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Halloween and Pets

It’s that time of year again to post tips on keeping your pets safe at Halloween. In addition to last year’s post, here is additional information from Mindy Bough, vice president of the ASPCA’s Animal Poison Control Center:

No Sweets for Your Sweetie. Several popular Halloween treats are toxic to pets. Candies containing the artificial sweetener xylitol can be poisonous to dogs. Even small amounts of xylitol sweetener can cause a sudden drop in blood sugar, which leads to depression, lack of coordination and seizures. Chocolate, especially baker’s and dark chocolate can also be potentially poisonous to animals, especially dogs. Symptoms of significant chocolate ingestion may include vomiting, diarrhea, hyperactivity, increased thirst and urination, heart rhythm abnormalities, and even seizures.

Watch out for those wrappers. Cats love to play with candy wrappers, but ingesting aluminum foil or cellophane can cause intestinal blockage and induce vomiting.

Jersey poses in a Halloween Costume made by Karen Friesecke of DoggieStylish.

Careful with costumes! If you dress up your pet for Halloween, make sure the costume does not limit his movement, hearing, sight or ability to breathe, bark or drink. Also check the costume for choking hazards. A smart alternative to dressing your pet from head-to-paw? A simple, festive Halloween bandana.

I like this costume made by Karen Friesecke of Doggie Stylish. Karen is very crafty, and her blog often has DIY how-tos.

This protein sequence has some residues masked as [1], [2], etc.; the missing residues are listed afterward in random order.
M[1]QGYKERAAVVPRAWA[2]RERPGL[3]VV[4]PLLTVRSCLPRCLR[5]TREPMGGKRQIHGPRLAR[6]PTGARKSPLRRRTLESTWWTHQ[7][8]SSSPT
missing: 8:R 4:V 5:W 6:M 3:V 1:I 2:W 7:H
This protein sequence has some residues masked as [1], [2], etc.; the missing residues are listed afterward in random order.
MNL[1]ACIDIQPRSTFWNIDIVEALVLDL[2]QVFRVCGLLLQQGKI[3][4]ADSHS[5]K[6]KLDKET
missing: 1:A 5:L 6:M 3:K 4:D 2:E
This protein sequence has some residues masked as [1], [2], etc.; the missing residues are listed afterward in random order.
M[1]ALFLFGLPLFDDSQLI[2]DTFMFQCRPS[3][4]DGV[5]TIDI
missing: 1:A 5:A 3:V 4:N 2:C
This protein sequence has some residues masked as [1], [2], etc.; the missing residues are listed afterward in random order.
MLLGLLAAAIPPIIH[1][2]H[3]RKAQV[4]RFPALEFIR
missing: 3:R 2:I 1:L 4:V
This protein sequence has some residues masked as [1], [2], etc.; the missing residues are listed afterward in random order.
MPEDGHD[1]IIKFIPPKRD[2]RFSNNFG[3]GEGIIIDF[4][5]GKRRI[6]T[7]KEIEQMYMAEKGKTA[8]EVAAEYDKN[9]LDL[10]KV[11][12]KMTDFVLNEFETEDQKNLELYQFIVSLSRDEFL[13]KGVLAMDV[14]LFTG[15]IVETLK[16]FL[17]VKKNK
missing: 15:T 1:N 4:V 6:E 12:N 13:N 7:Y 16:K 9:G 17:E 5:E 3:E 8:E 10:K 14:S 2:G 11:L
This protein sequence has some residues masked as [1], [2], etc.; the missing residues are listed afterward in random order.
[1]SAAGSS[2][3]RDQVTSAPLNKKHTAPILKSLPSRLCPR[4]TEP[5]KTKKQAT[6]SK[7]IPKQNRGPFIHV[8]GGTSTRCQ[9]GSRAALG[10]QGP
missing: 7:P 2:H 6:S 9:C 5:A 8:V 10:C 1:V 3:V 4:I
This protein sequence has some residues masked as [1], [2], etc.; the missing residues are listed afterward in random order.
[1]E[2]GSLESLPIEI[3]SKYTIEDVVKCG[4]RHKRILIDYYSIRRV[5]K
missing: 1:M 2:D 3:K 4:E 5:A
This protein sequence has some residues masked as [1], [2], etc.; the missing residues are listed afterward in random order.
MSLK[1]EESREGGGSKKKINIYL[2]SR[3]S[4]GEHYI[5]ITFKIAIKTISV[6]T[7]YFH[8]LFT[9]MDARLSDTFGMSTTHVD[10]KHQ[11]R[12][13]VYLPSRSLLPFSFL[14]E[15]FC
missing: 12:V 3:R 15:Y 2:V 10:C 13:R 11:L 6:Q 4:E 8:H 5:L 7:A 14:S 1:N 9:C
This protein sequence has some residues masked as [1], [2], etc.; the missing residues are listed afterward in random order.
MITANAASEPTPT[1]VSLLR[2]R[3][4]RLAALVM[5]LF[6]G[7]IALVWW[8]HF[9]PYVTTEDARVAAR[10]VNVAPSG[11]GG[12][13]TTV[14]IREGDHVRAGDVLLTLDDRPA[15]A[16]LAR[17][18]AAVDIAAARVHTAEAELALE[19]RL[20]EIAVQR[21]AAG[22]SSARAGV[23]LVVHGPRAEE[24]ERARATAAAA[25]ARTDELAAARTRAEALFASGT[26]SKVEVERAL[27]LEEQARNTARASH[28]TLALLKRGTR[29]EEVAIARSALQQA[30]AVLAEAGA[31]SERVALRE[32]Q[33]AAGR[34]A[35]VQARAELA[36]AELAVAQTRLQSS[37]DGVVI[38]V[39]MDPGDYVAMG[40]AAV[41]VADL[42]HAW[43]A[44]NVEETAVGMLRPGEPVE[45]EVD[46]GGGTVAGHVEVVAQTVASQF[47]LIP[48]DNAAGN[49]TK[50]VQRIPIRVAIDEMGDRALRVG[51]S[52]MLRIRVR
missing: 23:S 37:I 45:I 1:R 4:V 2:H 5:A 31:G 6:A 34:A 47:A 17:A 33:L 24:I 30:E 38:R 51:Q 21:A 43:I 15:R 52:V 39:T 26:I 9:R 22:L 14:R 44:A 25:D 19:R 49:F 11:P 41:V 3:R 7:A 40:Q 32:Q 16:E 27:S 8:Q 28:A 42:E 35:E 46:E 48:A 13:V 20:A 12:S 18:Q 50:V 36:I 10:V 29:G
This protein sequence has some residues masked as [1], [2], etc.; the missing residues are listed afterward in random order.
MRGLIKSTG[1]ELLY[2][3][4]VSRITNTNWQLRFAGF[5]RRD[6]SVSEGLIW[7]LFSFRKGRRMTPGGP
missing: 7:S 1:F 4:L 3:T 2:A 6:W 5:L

Decorations can be dangerous. Re-think putting candles in Jack-O-Lanterns. Pets can easily knock these over and start a fire, and curious kittens are particularly at risk of getting burned by candle flames. Also take care to prevent your pets from having access to wires and cords from holiday decorations. If chewed, a wire can damage your pet’s mouth from shards of glass or plastic, or deliver a potentially lethal electrical shock.

Trick-or-treating is for kids, not pets. During trick-or-treating hours it is best to keep pets in a room away from your front door. Halloween brings a flurry of activity with visitors constantly arriving at the door, and pets may escape the safety of their home. Make sure your pet is wearing a collar with tags and/or is micro-chipped.

If your dog or cat accidentally ingests any potentially harmful products and you need emergency advice, please consult your veterinarian or the ASPCA’s Animal Poison Control Center at (888) 426-4435 (a fee applies).

Safe and Tasty Treats for Dogs, Cats, and Horses
If you want to give your dog, cat, or horse a special treat, see the recipes here. And if you own a black cat or have a friend with a black cat, read about Black Cat Syndrome.

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